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Getting the Picture

For this voyage the Europa has thirty-nine voyage crew, seventeen permanent crew, and about one thousand seven hundred and eighty-three cameras and lenses, excluding smartphones. (Ok, that might be a slight exaggeration, but you get the picture. Or pictures – currently running at the level of two per penguin. And there are a lot of penguins.) Some of the optical goodies came out during the passage from Uruguay. There were – as would be expected – a lot of followers of the long established faiths of Canon and Nikon. Many of these were the latest and greatest, with Full Frame megapixels a-plenty. Hans, as always, chose not to follow the crowd and was seen sorting one of Nikon’s early attempts to convert the masses to the wonders of mirrorless. We also saw one disciple from the Pentax Orthodox creed, and quite a few from the born-again Sony sect of the once great Minolta faith. The ancient book of Olympus had a few evangelists on board, and even a prophet of Panasonic Lumix mirrorless was sighted. A couple of bridge cameras and numerous conveniently compact cameras rounded out the picture. Many carried two or more camera bodies – and why not, for we have two hands and two eyes? And we noticed that the insidious whispering of Sigma had caused many to stray from the narrow path of the truly devout when it came to choosing lenses with their fiendish temptations of high quality glass for less money.
On the passage no albatross was safe during daylight hours, as a gaggle of wildlife photographers would track it with long lenses and capture perfect pictures of the sea where it had been just moments before. The dolphins were somewhat more compliant, and fulfilled their contractual duties by an extended studio session next to the bow while the weather was still good and it was possible to use cameras without gloves.  Icebergs were shy initially, and the ship itself was used to justify packing the wide angle lenses. It was once we hit South Georgia that the real equipment emerged. Those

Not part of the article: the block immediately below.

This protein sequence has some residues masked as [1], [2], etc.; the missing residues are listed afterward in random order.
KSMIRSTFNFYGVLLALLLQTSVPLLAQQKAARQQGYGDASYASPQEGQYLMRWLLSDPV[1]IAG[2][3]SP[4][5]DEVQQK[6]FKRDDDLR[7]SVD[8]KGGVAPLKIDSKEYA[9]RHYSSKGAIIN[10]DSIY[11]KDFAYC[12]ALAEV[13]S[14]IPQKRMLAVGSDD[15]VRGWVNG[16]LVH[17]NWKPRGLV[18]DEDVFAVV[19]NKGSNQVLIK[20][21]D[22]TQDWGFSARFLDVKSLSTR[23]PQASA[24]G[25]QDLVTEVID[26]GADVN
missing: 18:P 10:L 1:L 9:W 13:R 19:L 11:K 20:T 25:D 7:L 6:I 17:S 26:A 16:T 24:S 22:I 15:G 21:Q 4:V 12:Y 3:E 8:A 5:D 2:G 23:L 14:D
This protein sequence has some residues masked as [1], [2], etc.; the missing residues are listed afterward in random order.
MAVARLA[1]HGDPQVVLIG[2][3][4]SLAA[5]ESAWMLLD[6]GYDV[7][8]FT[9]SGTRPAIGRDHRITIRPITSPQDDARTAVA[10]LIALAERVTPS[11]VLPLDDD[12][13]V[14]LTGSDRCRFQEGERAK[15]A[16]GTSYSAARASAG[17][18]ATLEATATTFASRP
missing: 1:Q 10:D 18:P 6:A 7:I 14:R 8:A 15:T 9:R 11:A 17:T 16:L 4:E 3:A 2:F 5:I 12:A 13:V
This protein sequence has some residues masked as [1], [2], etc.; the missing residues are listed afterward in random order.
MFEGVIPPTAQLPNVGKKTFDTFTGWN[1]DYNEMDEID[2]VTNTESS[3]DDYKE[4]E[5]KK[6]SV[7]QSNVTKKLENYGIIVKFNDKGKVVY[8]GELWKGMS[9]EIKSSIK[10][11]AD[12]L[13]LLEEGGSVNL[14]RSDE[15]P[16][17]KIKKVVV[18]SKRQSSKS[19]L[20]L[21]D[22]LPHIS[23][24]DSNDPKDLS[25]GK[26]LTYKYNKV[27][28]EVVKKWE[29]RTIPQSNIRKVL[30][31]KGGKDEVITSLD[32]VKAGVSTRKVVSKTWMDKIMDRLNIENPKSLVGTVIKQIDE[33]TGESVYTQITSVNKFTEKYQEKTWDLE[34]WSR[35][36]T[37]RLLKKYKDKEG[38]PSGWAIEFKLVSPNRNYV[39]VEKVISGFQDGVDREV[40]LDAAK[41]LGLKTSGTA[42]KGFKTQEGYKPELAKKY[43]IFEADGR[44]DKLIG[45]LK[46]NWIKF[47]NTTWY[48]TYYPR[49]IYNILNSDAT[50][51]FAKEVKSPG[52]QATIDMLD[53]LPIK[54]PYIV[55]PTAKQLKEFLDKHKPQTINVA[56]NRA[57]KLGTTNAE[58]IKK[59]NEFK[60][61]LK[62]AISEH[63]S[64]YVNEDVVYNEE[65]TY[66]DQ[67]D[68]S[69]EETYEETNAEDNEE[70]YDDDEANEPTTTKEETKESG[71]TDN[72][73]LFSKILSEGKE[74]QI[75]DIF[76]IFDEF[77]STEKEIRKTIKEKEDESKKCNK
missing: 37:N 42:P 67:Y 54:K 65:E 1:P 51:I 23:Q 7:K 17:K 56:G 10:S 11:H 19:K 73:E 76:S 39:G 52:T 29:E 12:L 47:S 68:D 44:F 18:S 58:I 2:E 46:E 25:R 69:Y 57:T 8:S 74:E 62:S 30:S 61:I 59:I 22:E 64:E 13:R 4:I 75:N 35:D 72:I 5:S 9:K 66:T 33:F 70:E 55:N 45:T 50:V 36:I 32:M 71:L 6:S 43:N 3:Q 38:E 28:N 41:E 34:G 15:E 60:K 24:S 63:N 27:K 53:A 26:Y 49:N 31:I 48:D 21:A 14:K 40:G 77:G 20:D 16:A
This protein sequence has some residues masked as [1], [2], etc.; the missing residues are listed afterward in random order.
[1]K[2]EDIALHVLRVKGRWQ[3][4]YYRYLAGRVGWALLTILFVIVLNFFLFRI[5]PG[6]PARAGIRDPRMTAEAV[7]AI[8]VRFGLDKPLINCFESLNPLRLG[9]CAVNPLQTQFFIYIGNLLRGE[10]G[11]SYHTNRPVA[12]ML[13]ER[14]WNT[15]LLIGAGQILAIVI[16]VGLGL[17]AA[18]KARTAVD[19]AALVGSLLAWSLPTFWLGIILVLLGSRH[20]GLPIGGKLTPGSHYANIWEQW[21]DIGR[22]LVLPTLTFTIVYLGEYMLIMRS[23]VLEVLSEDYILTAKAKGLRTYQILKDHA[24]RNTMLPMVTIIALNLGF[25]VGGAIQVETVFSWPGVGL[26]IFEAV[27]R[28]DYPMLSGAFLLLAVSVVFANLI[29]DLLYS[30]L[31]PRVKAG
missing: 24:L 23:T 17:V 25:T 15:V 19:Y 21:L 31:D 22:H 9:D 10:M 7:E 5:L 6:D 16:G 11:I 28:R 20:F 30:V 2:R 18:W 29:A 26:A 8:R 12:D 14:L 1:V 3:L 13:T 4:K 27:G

thinking they were in the game with a 300mm lens suddenly realised how badly they had been outgunned, and the penguins caused the tripods to suddenly appear. And the South Georgia climate allowed those with weatherproof cameras to test whether or not they were actually weatherproof. The guides led the way. They were divided between the Canikon orthodoxy, but even here the temptations of Sigma were seen. And they clicked away mightily, and swapped bodies and lenses with a practiced fluidity. And presumably storage cards as well, for at the rate they clicked away the 
half-life of a 128Gb card would be around seven minutes. Jordi wandered from photo-opportunity to photo-opportunity, carrying his cameras, lenses and what could have easily have been mistaken for a small bazooka. The rest of us hauled ourselves laboriously up the same sheer and frictionless slopes to see what he was shooting, with Sarah skipping up behind to make sure we all made it, her familiar paddle attached to the outside of her waterproof camera bag. But even Jordi met his match. “We’re landing at St Andrews tomorrow,” said Nilla. “Bring everything you’ve got.” Her eyes fell on Bruce. “Well, maybe not everything you’ve got.”

Written by:
Ghostwriter | Voyage crew

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